Being on a yoga mat sparked the first internal dialogue I ever really had. Your body and your mind start to work in unison in a new way when you have to do all these hard physical postures you’ve never seen before. Most of us are used to spending time in quite a disconnected existence: we move physically without thinking about it; we spend time in our minds without paying attention to our bodies. Yoga changes all that.
Once I was familiar with that experience of mind-body connection I became more and more interested in yoga philosophy. It was a fairly natural progression, and through the study of philosophy I entered a whole new world of exploration about what it means to be connected to myself. There is so much depth in yoga philosophy, and it’s all focused on self knowledge and connection.
What does spirituality mean to you in the context of wellness and how does it play out in your daily life?
To me, the idea of “Self-connection” is another way to describe Spirituality. And once we understand Self-connection on a deep level it connects us to something deeper than our individual physical existence which opens an enormous, magical way of existing in the world.
In my daily life it plays out in the form of as many things I can possibly throw together to strengthen my Self-connection: meditation, a physical yoga practice, exercise that keeps me present in my body, foods that keep me grounded in my body, intentional moments of connection to other people or the environment. Our modern world seems designed in almost every way to move us away from this type of Self-connection, so these practices serve as my resistance to that.
How do you coach clients seeking to create a spiritual practice? What does that look like in a coaching relationship?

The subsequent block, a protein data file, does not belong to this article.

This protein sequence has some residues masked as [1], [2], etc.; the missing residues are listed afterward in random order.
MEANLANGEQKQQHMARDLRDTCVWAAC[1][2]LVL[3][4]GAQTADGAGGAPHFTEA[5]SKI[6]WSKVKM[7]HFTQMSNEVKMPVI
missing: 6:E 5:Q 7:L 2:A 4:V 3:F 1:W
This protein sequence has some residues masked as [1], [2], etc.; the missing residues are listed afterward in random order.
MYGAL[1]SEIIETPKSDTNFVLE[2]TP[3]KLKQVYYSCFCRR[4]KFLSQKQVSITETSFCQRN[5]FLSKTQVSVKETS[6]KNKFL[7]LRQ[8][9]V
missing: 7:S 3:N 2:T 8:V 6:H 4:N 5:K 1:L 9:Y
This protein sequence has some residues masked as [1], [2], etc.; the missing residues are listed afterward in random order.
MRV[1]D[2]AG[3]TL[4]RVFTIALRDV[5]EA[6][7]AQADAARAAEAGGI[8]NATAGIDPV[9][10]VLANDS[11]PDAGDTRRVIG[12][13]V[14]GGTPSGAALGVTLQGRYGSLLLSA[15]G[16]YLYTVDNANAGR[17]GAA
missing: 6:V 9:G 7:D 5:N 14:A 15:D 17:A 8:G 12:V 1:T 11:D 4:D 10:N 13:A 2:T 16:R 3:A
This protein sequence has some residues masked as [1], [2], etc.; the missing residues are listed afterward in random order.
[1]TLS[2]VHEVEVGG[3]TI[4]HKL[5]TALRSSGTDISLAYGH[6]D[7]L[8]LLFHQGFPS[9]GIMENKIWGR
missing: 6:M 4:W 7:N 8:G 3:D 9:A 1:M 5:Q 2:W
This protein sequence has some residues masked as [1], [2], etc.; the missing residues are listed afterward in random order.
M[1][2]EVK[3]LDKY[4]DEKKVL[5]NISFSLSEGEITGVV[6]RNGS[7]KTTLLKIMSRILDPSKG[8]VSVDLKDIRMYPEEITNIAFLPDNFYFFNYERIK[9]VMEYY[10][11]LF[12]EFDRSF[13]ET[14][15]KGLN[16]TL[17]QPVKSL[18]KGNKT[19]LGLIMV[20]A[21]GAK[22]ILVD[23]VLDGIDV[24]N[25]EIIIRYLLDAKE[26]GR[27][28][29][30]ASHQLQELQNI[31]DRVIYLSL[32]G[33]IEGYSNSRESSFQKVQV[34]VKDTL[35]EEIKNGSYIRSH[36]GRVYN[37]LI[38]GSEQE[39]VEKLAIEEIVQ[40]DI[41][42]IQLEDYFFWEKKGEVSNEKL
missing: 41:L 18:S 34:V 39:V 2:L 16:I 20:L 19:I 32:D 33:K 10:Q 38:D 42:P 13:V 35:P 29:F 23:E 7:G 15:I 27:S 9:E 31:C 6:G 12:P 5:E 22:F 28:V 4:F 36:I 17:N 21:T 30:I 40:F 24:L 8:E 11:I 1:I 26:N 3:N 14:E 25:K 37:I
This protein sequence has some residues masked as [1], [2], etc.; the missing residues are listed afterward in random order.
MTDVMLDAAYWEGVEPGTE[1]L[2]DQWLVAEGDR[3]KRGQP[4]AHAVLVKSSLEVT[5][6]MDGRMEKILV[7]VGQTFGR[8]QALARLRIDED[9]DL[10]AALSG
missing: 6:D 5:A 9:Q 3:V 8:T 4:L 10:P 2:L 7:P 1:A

I try to work with the client to suss out their personal vision of what spiritual connection looks like. Many people think they have to have a meditation practice to be spiritual. But if sitting for meditation does nothing for that person, I’d argue that that is not the appropriate avenue to them establishing a spiritual practice at the moment. Maybe they feel most deeply connected to Self when they’re cooking, and taking the perspective that their time cooking is their spiritual practice is the key. Or maybe they love long walks and learning to treat that walk as a spiritual practice is what makes sense.
Can you share 3 things readers can do now to create a spiritual practice in their own lives.
Ask yourself when you feel most present in your everyday life. What are you doing, where are you, how does it feel?
Apply intention to doing that thing regularly, and treat it as your spiritual practice.
Take small steps towards studying spiritual practices more deeply. Maybe you love going to yoga class in a studio, so you look for a book that helps you understand the origins of postures a bit more thoroughly. Maybe you’ve grown up as part of a traditional religion, and you seek out a deeper understanding of some of the spiritual practices (remember: the things that develop your relationship to yourself). Maybe you love being in nature and you explore something like forest bathing. I think the key here is to push yourself into slightly unknown spiritual territory every so often, and to be open to what you learn.